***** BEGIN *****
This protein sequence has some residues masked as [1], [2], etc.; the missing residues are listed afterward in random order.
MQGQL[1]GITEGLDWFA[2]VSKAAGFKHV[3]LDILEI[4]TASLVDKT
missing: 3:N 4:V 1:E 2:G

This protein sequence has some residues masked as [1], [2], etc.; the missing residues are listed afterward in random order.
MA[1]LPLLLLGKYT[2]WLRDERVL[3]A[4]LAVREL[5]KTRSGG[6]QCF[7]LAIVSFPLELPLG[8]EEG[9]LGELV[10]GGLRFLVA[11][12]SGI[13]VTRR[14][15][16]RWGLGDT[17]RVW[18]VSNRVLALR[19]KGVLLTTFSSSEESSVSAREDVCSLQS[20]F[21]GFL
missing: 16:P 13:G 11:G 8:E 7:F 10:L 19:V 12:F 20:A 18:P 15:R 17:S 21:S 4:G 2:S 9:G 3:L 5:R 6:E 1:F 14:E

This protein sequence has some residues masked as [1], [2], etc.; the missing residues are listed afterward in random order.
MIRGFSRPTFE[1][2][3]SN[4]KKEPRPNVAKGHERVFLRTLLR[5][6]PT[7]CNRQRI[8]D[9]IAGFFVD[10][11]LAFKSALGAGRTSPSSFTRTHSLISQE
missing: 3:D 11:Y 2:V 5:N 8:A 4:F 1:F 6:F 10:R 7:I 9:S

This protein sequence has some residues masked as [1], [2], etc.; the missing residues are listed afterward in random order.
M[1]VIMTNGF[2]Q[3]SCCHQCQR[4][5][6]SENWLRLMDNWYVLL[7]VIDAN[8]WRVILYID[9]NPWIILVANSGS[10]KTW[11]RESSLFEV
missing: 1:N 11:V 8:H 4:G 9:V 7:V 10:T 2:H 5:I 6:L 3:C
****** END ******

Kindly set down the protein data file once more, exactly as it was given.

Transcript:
This protein sequence has some residues masked as [1], [2], etc.; the missing residues are listed afterward in random order.
MQGQL[1]GITEGLDWFA[2]VSKAAGFKHV[3]LDILEI[4]TASLVDKT
missing: 3:N 4:V 1:E 2:G

This protein sequence has some residues masked as [1], [2], etc.; the missing residues are listed afterward in random order.
MA[1]LPLLLLGKYT[2]WLRDERVL[3]A[4]LAVREL[5]KTRSGG[6]QCF[7]LAIVSFPLELPLG[8]EEG[9]LGELV[10]GGLRFLVA[11][12]SGI[13]VTRR[14][15][16]RWGLGDT[17]RVW[18]VSNRVLALR[19]KGVLLTTFSSSEESSVSAREDVCSLQS[20]F[21]GFL
missing: 16:P 13:G 11:G 8:E 7:F 10:L 19:V 12:F 20:A 18:P 15:R 17:S 21:S 4:G 2:S 9:G 3:L 5:R 6:E 1:F 14:E

This protein sequence has some residues masked as [1], [2], etc.; the missing residues are listed afterward in random order.
MIRGFSRPTFE[1][2][3]SN[4]KKEPRPNVAKGHERVFLRTLLR[5][6]PT[7]CNRQRI[8]D[9]IAGFFVD[10][11]LAFKSALGAGRTSPSSFTRTHSLISQE
missing: 3:D 11:Y 2:V 5:N 8:A 4:F 1:F 6:F 10:R 7:I 9:S

This protein sequence has some residues masked as [1], [2], etc.; the missing residues are listed afterward in random order.
M[1]VIMTNGF[2]Q[3]SCCHQCQR[4][5][6]SENWLRLMDNWYVLL[7]VIDAN[8]WRVILYID[9]NPWIILVANSGS[10]KTW[11]RESSLFEV
missing: 1:N 11:V 8:H 4:G 9:V 7:V 10:T 2:H 5:I 6:L 3:C